Guerrilla gardening only consists of cultivating plants on land that is not owned by yourself. Therefore, it is quite possible to engage in it on rural land, and there are even websites to help you out. I found a website with recipes for seed balls, which can spread seeds to places that need them (clearcuts, perhaps?), and I’m there are plenty of others out there as well.
Guerilla gardening is designed to be a fight against desolate, neglected, filthy, and otherwise wasted land. I should think that there’s neglect and filth to be found in rural land just as there is urban, and so think the struggle of guerilla gardners can be seriously undertaken in both environments. The cited link is the official website of guerilla gardening and offers many great resources and support systems for your own adventures in GG.
Since guerrilla gardening harbors the huge risk that lots of time and effort can go to waste (eviction, re-clearing, even legal motions against the guerrilla gardeners), one of its most important effects is political, rather than ecological.
Indeed, guerrilla gardening has a huge impact on the public psyche. Upon seeing it, people may wonder, “why shouldn’t someone be allowed to turn that wasted, wasteful piece of land into a beautiful, practical garden?” Especially when legal battles arise over a particular piece of land, the political statement of guerrilla gardening is felt far and wide. A famous case in Los Angela in 2006 became national news when even the city mayor could not convince the landowner not to bulldoze the garden created by guerrilla gardeners.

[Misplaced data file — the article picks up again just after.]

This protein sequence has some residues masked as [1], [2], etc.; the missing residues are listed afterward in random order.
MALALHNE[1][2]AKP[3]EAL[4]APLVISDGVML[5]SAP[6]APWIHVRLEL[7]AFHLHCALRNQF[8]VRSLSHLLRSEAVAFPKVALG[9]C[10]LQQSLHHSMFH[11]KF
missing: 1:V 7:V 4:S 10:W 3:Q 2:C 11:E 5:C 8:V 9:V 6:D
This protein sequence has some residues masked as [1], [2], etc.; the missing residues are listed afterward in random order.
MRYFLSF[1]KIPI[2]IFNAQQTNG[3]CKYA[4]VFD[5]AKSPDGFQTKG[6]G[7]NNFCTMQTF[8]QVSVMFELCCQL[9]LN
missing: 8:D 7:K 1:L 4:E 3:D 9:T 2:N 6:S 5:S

For this reason, urban guerrilla gardening might be (politically) more effective than its rural counterpart. It will have greater coverage, reach more people, and change more minds about the land use practices that destroy our planet more and more every day.
Not at all! In fact many urban areas may contain heavy metals which will contaminate the fruit. One of the best ideas is to plant many non-typical food plants that won’t be recognized as such. Amaranth, rhubarb, carrot, parsnip, ground cherries and other weed-like species are not likely to be identified and are thus perfect for guerilla gardening. Native plants are also spectacular because they re-establish biodiversity. A few tips:
-Don’t bother with sunflowers because the squirrels will always get them
-Look out for sources of contamination such as gasoline runoff, or exhaust. Also, try not to plant in old homesites because of lead paint in the soil.
-Try to find an area that is not heavily browsed by deer species
-Look out for underground utility lines!
-Avoid planting, “poisonous look-alikes” that might be confused for plants like poison hemlock or water parsnip
-Focus on root species that do not have obvious aboveground growth, such as jerusalem artichoke or ground nuts
-Good luck and happy harvests!
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